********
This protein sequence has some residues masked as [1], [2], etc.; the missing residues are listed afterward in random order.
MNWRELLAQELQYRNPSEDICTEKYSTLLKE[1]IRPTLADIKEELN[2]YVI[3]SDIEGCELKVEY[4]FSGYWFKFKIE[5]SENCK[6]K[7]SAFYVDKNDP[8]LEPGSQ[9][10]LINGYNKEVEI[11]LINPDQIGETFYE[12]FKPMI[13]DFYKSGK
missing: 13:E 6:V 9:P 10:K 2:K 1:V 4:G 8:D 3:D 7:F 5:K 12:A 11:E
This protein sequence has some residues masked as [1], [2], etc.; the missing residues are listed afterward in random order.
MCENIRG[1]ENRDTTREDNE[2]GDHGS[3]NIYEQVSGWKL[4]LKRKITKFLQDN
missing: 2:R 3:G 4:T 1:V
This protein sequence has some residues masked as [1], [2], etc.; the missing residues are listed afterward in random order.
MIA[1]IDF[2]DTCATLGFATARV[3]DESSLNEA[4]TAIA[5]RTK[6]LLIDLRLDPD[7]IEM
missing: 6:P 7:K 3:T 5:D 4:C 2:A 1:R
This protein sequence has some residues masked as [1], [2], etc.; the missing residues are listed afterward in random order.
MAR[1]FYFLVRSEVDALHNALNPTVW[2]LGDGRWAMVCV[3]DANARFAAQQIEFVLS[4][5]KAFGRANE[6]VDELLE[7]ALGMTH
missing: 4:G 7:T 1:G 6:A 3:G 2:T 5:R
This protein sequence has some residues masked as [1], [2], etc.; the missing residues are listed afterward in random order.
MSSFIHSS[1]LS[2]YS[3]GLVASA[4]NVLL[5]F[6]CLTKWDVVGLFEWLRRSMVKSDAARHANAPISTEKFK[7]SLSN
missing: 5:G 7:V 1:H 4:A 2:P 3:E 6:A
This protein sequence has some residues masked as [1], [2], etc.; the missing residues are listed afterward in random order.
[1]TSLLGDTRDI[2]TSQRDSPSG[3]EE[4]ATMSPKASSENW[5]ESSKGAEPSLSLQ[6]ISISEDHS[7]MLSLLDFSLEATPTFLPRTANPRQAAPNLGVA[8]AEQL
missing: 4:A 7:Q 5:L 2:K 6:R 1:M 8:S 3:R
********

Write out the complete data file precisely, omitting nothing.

This protein sequence has some residues masked as [1], [2], etc.; the missing residues are listed afterward in random order.
MNWRELLAQELQYRNPSEDICTEKYSTLLKE[1]IRPTLADIKEELN[2]YVI[3]SDIEGCELKVEY[4]FSGYWFKFKIE[5]SENCK[6]K[7]SAFYVDKNDP[8]LEPGSQ[9][10]LINGYNKEVEI[11]LINPDQIGETFYE[12]FKPMI[13]DFYKSGK
missing: 13:E 6:V 9:P 10:K 2:K 1:V 4:G 8:D 3:D 7:F 5:K 12:A 11:E
This protein sequence has some residues masked as [1], [2], etc.; the missing residues are listed afterward in random order.
MCENIRG[1]ENRDTTREDNE[2]GDHGS[3]NIYEQVSGWKL[4]LKRKITKFLQDN
missing: 2:R 3:G 4:T 1:V
This protein sequence has some residues masked as [1], [2], etc.; the missing residues are listed afterward in random order.
MIA[1]IDF[2]DTCATLGFATARV[3]DESSLNEA[4]TAIA[5]RTK[6]LLIDLRLDPD[7]IEM
missing: 6:P 7:K 3:T 5:D 4:C 2:A 1:R
This protein sequence has some residues masked as [1], [2], etc.; the missing residues are listed afterward in random order.
MAR[1]FYFLVRSEVDALHNALNPTVW[2]LGDGRWAMVCV[3]DANARFAAQQIEFVLS[4][5]KAFGRANE[6]VDELLE[7]ALGMTH
missing: 4:G 7:T 1:G 6:A 3:G 2:T 5:R
This protein sequence has some residues masked as [1], [2], etc.; the missing residues are listed afterward in random order.
MSSFIHSS[1]LS[2]YS[3]GLVASA[4]NVLL[5]F[6]CLTKWDVVGLFEWLRRSMVKSDAARHANAPISTEKFK[7]SLSN
missing: 5:G 7:V 1:H 4:A 2:P 3:E 6:A
This protein sequence has some residues masked as [1], [2], etc.; the missing residues are listed afterward in random order.
[1]TSLLGDTRDI[2]TSQRDSPSG[3]EE[4]ATMSPKASSENW[5]ESSKGAEPSLSLQ[6]ISISEDHS[7]MLSLLDFSLEATPTFLPRTANPRQAAPNLGVA[8]AEQL
missing: 4:A 7:Q 5:L 2:K 6:R 1:M 8:S 3:R